Tag Archives: tectonic plates

The Eruption of Vesuvius in 79 AD

Pompeii CityMount Vesuvius is one of a line of volcanos where two tectonic plates (African and Eurasian) collide. The others volcanos along the plate are either extinct or haven’t erupted variously in tens of thousands or hundreds of years. Vesuvius in the only volcano to have erupted on mainland Europe for several centuries.

Mount Vesuvius has erupted often. Though there have been several large eruptions, the famous eruption of 79 AD was the most destructive. Vesuvius has erupted every century or so and more but has not erupted since 1944. Some eruptions have been so large that they blanketed all of southern Europe.

The 79 AD eruption that destroyed Pompeii and Herculaneum was described by Pliny (a Roman lawyer, author, and civil magistrate) in two letters to the historian Tacitus which have survived for almost two thousand years. Because of his thorough descriptions, the explosive eruption at Vesuvius is termed a “Plinian eruption.” According to Pliny, Vesuvius ejected a cloud of stones, ash and fumes about twenty miles high. The molten rock and pumice released was a hundred thousand times the thermal energy of the atomic bomb at Hiroshima.

An estimated 16,000 people died due to pyroclastic flows which are fast-moving currents of hot gas and rock (1800+° F) which can flow downhill at speed up to 450 mph. Today, Because of its location and  explosive eruptions, Vesuvius is considered one of the most dangerous volcanoes in the world. The area is the most densely populated volcanic region in the world with 3,000,000 people living in nearby Naples and the surrounding areas.

Tomorrow, One of Pliny’s Letters on the eruption of Vesuvius.

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Friday Miscellany: Mount Vesuvius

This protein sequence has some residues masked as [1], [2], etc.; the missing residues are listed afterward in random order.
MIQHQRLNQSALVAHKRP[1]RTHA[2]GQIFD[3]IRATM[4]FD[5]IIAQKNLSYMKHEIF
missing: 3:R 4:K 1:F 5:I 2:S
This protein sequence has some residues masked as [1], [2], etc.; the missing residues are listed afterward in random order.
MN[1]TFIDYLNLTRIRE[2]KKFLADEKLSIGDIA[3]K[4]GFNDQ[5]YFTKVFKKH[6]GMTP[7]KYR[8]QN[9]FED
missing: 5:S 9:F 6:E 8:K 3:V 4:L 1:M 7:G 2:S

Mount Vesuvius, the volcano that destroyed Pompeii and Herculaneum in 79 AD,  is located close to Naples, Italy. It has a large cone created by the eruption in 79 AD that is surrounded by a steep caldera which is a cauldron-like cavity created by the collapse of an earlier, higher structure – Monte Somma about 18,000 years ago.

900px-Vesuvio_landscape

Vesuvius was formed as a result of the collision of the African and Eurasian tectonic plates. A chain a volcanos, most of which are underwater and extinct was formed when the African slid underneath the Eurasian plate. The mountain is composed of lava, volcanic ash, and pumice. Prior to 79 AD Vesuvius was a pastoral haven that was planted with vineyards that produced a popular wine shipped around the Roman world.

The slopes of the mountain are scarred by lava flows but are heavily vegetated, with scrub and forest at higher altitudes and vineyards lower down. Vesuvius is as an active volcano which last erupted in 1944 during World War II. , although its current activity produces little more than steam from vents at the bottom of the crater.

Sunday, Jamie Salisbury Visits an Author’s Desk

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